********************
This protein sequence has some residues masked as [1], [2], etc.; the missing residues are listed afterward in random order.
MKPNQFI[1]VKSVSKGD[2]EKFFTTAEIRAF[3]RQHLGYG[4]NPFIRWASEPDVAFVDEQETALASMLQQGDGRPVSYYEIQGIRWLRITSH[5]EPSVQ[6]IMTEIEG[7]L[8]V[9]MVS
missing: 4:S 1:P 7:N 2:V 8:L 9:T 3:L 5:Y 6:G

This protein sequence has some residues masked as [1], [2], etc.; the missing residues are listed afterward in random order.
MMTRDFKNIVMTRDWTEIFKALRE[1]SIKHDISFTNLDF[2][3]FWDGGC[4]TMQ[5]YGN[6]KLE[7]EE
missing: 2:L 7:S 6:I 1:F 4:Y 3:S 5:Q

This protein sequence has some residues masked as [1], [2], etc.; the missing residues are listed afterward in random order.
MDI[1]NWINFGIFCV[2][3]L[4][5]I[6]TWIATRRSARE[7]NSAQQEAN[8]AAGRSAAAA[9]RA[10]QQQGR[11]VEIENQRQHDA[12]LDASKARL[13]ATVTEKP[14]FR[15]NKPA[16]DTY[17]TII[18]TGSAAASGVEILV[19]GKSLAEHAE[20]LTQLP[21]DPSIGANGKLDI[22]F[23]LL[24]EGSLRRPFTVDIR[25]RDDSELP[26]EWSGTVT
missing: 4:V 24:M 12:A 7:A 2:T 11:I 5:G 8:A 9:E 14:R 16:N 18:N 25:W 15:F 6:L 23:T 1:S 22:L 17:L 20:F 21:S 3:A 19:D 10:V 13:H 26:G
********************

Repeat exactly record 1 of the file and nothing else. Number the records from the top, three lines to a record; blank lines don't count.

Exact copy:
This protein sequence has some residues masked as [1], [2], etc.; the missing residues are listed afterward in random order.
MKPNQFI[1]VKSVSKGD[2]EKFFTTAEIRAF[3]RQHLGYG[4]NPFIRWASEPDVAFVDEQETALASMLQQGDGRPVSYYEIQGIRWLRITSH[5]EPSVQ[6]IMTEIEG[7]L[8]V[9]MVS
missing: 4:S 1:P 7:N 2:V 8:L 9:T 3:L 5:Y 6:G